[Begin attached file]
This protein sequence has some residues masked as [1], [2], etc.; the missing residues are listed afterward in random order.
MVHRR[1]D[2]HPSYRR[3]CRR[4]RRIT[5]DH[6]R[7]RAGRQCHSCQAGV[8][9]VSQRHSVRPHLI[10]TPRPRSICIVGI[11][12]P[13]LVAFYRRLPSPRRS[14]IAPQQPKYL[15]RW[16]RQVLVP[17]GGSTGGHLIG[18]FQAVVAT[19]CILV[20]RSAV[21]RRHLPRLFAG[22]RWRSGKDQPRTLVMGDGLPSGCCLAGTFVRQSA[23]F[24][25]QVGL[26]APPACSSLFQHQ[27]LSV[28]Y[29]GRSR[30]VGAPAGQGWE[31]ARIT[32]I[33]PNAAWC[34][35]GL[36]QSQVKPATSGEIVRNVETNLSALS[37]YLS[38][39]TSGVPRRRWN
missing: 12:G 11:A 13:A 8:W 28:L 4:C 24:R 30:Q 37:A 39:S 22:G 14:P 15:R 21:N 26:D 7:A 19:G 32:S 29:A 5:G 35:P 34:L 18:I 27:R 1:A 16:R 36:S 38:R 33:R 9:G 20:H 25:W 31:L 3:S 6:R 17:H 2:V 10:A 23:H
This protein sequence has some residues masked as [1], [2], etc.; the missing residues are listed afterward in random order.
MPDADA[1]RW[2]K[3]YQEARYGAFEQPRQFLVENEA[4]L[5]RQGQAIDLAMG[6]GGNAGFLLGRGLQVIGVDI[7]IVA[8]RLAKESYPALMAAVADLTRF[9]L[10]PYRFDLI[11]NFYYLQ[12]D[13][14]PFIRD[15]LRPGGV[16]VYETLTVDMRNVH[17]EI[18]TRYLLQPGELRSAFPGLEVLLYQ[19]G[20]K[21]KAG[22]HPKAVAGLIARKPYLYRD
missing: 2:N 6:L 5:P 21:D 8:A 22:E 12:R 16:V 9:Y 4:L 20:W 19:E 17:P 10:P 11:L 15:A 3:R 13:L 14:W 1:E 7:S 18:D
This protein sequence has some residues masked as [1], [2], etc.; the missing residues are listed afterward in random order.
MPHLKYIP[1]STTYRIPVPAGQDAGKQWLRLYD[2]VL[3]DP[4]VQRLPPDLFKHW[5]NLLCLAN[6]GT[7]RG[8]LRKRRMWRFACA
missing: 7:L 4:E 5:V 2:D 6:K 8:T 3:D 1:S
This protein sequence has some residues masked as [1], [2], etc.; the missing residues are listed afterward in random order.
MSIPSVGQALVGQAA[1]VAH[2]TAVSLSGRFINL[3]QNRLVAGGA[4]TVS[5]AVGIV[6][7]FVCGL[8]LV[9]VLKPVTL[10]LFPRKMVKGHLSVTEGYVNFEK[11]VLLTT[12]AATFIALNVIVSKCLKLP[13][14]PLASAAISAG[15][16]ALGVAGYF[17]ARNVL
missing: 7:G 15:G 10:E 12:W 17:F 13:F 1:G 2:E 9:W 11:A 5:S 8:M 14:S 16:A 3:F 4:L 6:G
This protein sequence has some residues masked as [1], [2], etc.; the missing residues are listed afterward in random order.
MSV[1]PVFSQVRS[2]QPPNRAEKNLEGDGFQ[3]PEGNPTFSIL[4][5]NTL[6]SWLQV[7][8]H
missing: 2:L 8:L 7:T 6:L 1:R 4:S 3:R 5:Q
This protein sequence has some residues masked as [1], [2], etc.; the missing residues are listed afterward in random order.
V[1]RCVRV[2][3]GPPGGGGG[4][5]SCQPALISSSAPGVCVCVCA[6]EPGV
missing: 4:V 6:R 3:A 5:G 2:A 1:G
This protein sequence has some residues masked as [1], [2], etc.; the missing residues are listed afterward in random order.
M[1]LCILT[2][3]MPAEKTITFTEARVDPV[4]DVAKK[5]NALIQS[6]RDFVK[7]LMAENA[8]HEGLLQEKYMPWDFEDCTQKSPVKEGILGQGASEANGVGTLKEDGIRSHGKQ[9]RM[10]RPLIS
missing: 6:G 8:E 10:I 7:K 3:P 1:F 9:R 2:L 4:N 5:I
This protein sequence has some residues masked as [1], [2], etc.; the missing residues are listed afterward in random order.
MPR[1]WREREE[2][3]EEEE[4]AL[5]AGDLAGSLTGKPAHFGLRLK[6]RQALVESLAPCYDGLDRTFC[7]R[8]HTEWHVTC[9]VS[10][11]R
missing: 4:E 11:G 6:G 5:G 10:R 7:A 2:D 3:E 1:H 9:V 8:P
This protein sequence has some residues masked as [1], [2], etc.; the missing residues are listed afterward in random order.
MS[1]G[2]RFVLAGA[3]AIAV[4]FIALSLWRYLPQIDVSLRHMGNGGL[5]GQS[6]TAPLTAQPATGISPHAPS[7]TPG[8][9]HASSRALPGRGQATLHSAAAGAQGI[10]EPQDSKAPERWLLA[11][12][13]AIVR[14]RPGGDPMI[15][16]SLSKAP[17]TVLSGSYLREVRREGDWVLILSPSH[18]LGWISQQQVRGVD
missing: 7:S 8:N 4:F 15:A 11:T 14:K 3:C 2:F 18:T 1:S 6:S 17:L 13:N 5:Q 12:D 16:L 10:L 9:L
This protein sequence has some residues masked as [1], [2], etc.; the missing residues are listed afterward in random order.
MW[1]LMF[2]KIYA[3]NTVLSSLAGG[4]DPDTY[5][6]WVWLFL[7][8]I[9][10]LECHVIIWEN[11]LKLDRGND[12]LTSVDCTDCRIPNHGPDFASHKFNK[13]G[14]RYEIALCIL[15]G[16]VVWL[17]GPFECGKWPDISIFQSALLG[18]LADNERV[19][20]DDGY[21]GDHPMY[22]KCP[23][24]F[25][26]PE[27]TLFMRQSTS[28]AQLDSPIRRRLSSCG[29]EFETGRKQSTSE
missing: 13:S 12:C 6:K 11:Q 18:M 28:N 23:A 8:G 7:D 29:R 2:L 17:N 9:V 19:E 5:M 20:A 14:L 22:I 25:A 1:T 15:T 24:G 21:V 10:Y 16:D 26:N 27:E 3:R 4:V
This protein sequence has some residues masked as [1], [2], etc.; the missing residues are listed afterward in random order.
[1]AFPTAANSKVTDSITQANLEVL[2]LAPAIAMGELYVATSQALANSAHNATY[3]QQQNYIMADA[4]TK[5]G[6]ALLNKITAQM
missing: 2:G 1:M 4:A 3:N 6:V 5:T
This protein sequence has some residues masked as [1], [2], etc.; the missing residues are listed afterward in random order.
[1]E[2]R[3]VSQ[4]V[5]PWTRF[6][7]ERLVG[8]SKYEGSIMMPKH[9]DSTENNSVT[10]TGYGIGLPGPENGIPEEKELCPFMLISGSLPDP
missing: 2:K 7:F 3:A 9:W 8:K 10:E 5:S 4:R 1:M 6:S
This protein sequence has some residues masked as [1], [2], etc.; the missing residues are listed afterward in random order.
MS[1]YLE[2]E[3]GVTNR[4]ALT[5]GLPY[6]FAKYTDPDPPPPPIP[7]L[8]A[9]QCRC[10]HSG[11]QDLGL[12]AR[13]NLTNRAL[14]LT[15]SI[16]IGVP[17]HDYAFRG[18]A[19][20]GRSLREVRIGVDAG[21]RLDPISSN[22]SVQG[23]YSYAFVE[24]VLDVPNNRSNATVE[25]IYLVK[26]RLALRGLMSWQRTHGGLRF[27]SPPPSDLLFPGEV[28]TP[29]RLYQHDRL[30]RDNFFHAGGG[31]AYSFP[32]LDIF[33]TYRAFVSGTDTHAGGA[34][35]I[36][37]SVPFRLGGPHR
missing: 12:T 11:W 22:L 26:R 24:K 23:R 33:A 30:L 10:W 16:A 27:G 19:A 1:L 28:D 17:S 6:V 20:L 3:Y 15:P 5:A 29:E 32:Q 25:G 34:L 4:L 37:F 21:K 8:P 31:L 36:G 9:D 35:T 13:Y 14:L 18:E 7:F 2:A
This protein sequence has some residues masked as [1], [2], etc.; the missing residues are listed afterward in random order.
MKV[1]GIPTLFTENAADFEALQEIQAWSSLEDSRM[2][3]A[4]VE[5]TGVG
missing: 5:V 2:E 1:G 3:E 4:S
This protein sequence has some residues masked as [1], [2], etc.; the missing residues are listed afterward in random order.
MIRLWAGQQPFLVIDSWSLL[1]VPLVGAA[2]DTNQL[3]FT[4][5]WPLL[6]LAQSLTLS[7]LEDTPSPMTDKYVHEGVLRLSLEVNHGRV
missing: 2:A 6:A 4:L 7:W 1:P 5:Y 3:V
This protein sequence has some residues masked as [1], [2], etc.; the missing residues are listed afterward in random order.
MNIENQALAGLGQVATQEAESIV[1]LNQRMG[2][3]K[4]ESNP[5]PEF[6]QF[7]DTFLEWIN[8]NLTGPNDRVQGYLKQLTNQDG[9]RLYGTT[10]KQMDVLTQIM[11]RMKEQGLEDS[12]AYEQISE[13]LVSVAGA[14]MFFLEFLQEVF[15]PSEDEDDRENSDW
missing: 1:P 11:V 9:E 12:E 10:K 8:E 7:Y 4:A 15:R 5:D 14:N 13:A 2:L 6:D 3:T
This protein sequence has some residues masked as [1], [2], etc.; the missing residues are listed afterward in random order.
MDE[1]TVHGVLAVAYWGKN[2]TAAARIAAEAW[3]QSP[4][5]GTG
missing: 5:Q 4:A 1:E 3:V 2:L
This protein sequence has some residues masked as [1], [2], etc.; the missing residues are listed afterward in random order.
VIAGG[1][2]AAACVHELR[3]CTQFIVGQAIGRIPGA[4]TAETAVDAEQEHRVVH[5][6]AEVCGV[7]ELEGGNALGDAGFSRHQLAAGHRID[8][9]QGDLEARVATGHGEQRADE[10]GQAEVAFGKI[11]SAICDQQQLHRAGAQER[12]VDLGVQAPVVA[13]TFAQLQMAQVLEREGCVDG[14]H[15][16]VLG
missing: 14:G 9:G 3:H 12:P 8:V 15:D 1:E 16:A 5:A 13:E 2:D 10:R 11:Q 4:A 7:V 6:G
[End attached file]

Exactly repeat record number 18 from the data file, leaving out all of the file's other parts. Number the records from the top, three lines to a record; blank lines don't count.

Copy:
This protein sequence has some residues masked as [1], [2], etc.; the missing residues are listed afterward in random order.
VIAGG[1][2]AAACVHELR[3]CTQFIVGQAIGRIPGA[4]TAETAVDAEQEHRVVH[5][6]AEVCGV[7]ELEGGNALGDAGFSRHQLAAGHRID[8][9]QGDLEARVATGHGEQRADE[10]GQAEVAFGKI[11]SAICDQQQLHRAGAQER[12]VDLGVQAPVVA[13]TFAQLQMAQVLEREGCVDG[14]H[15][16]VLG
missing: 14:G 9:G 3:H 12:P 8:V 15:D 1:E 16:A 5:A 13:E 2:D 10:R 11:Q 4:A 7:V 6:G